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Michael Wolff Headshot

It's Not Politics, It's Bonkers

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Let's make nuttiness in America the issue.

Forget right or left or any matters of ideology. Why not make the pressing public issue about logic, perspective, rationality, proportion, and even humor?

There ought to be a new political test: If you talk like a nut, if you act like a nut, if you associate with other nuts, you're a nut.

Joe Stack's daughter, Samantha Bell, is, like her father, who flew his plane into the IRS office in Austin, Texas, last week, a nut. His suicide and murder of an innocent bystander was, according to Bell, her father's way of speaking out against injustice. "Nothing will ever be accomplished," she said, if there aren't people like her father willing to strike a blow against big government (she also called him a hero, but then, as nuttily, thought better of that and retracted it).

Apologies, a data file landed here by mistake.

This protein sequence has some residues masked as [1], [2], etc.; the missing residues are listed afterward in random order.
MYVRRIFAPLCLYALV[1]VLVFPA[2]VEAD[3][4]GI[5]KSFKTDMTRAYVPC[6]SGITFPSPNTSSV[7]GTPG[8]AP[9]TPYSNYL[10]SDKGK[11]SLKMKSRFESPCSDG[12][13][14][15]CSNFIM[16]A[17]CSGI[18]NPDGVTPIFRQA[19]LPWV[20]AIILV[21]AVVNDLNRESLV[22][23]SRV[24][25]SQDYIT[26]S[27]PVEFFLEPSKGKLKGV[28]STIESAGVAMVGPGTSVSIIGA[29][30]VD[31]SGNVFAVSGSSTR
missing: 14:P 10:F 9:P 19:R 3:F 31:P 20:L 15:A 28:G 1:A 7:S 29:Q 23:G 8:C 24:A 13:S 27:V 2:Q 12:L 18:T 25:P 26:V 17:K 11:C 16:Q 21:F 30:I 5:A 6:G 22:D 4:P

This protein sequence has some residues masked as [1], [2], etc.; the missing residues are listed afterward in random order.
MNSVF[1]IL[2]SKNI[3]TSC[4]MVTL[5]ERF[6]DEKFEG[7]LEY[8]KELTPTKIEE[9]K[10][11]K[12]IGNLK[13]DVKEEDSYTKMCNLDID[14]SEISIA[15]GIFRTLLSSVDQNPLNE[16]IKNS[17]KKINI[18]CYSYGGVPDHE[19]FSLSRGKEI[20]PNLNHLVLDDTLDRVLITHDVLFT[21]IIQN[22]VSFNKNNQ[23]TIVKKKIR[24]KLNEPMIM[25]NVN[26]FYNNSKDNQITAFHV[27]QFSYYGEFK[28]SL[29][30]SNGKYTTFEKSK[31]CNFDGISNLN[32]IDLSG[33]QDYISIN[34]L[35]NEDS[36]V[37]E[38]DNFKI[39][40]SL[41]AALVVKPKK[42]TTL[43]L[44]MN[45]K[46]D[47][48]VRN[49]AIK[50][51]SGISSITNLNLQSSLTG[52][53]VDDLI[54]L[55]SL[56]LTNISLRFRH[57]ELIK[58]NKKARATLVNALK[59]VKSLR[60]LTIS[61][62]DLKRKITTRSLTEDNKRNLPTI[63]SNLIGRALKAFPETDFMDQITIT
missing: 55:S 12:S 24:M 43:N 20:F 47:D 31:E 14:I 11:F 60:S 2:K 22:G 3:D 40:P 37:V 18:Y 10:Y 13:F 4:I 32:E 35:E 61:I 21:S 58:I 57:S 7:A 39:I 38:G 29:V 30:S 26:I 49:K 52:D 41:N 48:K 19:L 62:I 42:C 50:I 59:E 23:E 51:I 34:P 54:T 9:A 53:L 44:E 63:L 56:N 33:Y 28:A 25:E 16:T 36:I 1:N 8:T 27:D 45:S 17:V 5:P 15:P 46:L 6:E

In no time at all, Joe Stack could become part of the discussion about the evils of Washington. Many reasonable people may shortly be engaged in a Joe Stack-inspired debate about the virtues or ills of big government. This is partly out of a certain politesse: We think it's unfair or incorrect or plainly not nice to call people cuckoo, daft, deficient, around the bend. Political debate, I'd argue, is quite often a way to avoid the real subject. The very impersonal and humorless nature of political discussions--so that even in the privacy of our own homes we can sound like talking heads--means we overlook the real emotional subtext: Many Americans are truly out-and-out over the edge. (Arguably, the more you talk about politics the more distant you are from your emotions and, hence, the nuttier you are.)

And the problem keeps getting worse.

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